Thursday, May 07, 2009

YAWNING SONS - Ceremony to the Sunset CD
This will finally be out on Lexicon Devil mid June! YAWNING SONS = Gary Arce from YAWNING MAN playing, writing and recording in collaboration with UK instrumental riff-laden cosmic rockers SONS OF ALPHA CENTAURI. Add in some vocals from Wendy Rae Fowler (Earthlings?/Mark Lanegan Band), Scott Reeder (Obsessed/Goatsnake/Kyuss) and Mario Lalli (Ten East/Fatso Jetson) and you've got a superb mix of sounds which, to these ears, brings to mind Can, early Sonic Youth, Pink Floyd, Meat Puppets, My Bloody Valentine and a buncha other stuff. You like.

Monday, May 04, 2009

You may've seen this one before, but I'm posting it if only to remind everyone just what a band the Screamers were: one of the best. Ever. I'm on a Screamers kick again. For one, I found an old cassette buried in a box in the closet which was made for me over 10 years ago by my buddy Richard Mason from the UK. The tape in question has a slew of Screamers demo tracks, live cuts and some real obscurities not found on some of the more common boots floating around from the band (actually, on closer inspection, the tape also has a buncha stuff from Scritti Politti, Desperate Bicycles and The Homosexuals on the B-side... what a couple of art-fags!), and it's been a constant companion on the road of late. Their combination of punk aggression, over-the-top theatrics and European-style avant-electronics - equal parts Neu! and Goblin - has me thinking what mighta happened had they "made it" and recorded that album Eno was rumoured to be interested in producing...
On a related note, I watched another punk rock movie the other night, and I'm pleased to say that it was a more affable experience than when I recently sat through the godawful What We Do Is Secret (see below). The movie is entitled Population: 1, and whilst I'm not saying I'll be revisiting the thing a whole lot for repeat viewings, if you're a total dork for classic American punk rock and all of the ephemera surrounding it (and if you read this blog, you probably are), then I'd say that this one's worth the investment, since it's finally been issued on DVD w/ a bonus disc featuring lots of hot stuff you might dig, even if the movie doesn't flip yer wig. The film in question was directed by LA-via-Holland transplant Rene Daalder, an interesting character who was originally asked by Malcom McLaren to help script the film project he envisioned making in the late '70s w/ Russ Meyer (the Sex Pistols biopic which was quickly canned when everyone decided that Meyer was just a tits-loving redneck w/ zero sympathy for the 'Pistols' brand of anarchic noise... what did they expect??). Daalder became tight w/ Tomata and the Screamers after catching them in a club show in the late '70s, and he and Tomata worked on this film for a number of years in the early '80s, before it finally saw (very) limited release in 1986 and then disappeared. It's been described as a "punk rock opera detailing the life and times of the 20th century as seen through the eyes of Tomata", and a cross between Zappa's 200 Motels and Heironymous Bosch, and whilst neither description sounds like a blast of a time, there's something to recommend here. For one, there's the abundance of cheesy visual effects throughout - effects which were totally cutting edge at the time (and in the bonus features, Daalder seems kinda miffed that he "pioneered" this music-video look which was then pinched by MTV and a thousand others a few years later), Tomata singing, dancing and telling his story for 70 minutes (something which is much better than it sounds) and guest appearances by Penelope Houston from the Avengers (always one of punk's sexiest ladies, but by golly, that New Wave track she mimes is a turkey!), the Mentors' El Duce (before his biker/scumbag/GG Allin makeover; he looks like a dork), Fluxus artist Al Henson (a buddy of both Tomata and Daalder) and his young nephew, Beck (yep, that guy), as well as other folks from LA's fertile post-punk scene of the time. Like I said, if you've got zip interest in CLASSIC LA PUNK, I'd say you'll last about a minute. Others should apply. What's certainly worth a look is the bonus footage of the Screamers playing at the Whiskey in '79, footage I've never seen anywhere else, a surprising fact when you consider what's managed to make its way onto Youtube the last few years. I give it a week before the concert in question is posted up there (or perhaps it already is). There's also lots of interviews, outtakes, clips etc. to keep you busy. My verdict is that Population: 1 is worth the time and money, though you are aware of my bias' here...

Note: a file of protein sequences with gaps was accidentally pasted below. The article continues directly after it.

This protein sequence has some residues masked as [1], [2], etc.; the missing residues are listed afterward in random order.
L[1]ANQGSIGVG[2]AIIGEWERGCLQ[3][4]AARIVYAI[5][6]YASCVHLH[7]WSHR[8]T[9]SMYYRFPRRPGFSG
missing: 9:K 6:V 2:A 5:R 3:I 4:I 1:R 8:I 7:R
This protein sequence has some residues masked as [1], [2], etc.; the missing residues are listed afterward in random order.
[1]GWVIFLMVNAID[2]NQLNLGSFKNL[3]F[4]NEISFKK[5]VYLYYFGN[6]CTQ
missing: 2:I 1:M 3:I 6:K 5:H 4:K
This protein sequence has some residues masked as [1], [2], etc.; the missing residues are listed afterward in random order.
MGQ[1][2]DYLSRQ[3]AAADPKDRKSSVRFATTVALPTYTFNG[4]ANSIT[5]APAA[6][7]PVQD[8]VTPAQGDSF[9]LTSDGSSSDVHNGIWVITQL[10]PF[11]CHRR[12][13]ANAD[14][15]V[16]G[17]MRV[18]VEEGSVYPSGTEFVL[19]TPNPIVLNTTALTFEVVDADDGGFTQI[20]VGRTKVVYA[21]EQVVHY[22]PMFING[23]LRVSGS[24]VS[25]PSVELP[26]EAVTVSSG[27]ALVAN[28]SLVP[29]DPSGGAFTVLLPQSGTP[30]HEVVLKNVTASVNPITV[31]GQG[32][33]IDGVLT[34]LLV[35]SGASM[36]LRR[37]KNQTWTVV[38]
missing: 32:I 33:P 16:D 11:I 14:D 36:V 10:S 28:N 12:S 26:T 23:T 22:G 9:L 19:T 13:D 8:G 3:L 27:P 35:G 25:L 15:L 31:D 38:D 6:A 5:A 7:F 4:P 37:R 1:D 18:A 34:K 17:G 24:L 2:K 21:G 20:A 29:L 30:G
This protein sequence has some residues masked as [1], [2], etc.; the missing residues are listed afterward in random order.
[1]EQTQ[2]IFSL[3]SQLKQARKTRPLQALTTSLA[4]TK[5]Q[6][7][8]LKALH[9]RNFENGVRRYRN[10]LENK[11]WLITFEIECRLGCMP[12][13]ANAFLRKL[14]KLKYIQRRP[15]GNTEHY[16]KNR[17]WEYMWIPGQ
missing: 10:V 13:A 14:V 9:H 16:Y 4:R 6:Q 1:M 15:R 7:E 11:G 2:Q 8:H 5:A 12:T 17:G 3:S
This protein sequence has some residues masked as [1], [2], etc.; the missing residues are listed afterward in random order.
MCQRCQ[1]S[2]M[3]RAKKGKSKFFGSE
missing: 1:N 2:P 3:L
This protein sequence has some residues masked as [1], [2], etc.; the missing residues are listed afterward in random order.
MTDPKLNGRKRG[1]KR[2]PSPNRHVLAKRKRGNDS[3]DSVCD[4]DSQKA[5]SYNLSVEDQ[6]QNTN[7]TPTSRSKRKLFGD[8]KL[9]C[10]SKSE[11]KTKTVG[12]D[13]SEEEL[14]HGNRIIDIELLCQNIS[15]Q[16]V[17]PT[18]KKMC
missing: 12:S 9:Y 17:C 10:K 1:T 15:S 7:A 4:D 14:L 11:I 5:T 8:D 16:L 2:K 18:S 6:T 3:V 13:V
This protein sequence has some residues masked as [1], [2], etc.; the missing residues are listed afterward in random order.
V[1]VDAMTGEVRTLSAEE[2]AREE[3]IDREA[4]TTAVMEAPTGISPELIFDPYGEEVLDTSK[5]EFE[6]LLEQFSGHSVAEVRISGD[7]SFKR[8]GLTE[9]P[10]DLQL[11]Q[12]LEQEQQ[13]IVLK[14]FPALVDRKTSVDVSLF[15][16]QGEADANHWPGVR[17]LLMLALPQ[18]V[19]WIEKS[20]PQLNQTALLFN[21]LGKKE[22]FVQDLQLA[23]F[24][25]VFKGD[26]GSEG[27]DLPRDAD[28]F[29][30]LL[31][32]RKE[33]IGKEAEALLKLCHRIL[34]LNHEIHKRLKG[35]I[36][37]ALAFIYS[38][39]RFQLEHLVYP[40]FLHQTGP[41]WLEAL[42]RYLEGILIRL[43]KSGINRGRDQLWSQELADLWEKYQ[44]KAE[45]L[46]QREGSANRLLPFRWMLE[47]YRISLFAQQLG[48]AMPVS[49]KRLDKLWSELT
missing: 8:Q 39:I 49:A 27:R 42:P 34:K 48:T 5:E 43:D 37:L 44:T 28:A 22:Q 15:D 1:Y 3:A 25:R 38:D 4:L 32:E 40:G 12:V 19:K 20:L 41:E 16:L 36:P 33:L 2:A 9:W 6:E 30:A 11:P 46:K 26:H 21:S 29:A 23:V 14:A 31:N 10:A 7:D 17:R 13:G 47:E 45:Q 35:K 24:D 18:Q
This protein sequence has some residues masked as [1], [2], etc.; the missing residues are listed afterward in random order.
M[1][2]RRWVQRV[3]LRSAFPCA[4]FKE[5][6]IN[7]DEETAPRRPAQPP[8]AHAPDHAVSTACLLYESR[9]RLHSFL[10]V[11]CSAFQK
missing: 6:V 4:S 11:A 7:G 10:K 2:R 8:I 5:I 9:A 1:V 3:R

No time for much else writin' 'round here. The addition to the household is keeping us all much busier than expected, which means that perhaps one day I'll talk about some discs by the likes of William Parker (his latest, Double Sunrise Over Neptune, is an excellent foray into Alice Coltrane/Don Cherry/Pharoah Sanders spiritual/ethno-jazz and you should get it), the UK's Honey Ride Me A Goat (excellent Beefheart/Minutemen/Sharrock power-trio racket), Suicide's 2nd album (a timely revisit has me now pondering just how great it really is), Psychic TV's debut effort (another good follow-up) and the new Dr. Boogie comp' on Sub Rosa: 26 Deranged and Smokin' Cool Cats, an ace collection of ultra-rare rockabilly from 1954-'59 which has me thinking how many unbelievably great similar discs there must be in Lux and Ivy's collection... and how much I'd love to hear it all. Stay tuned!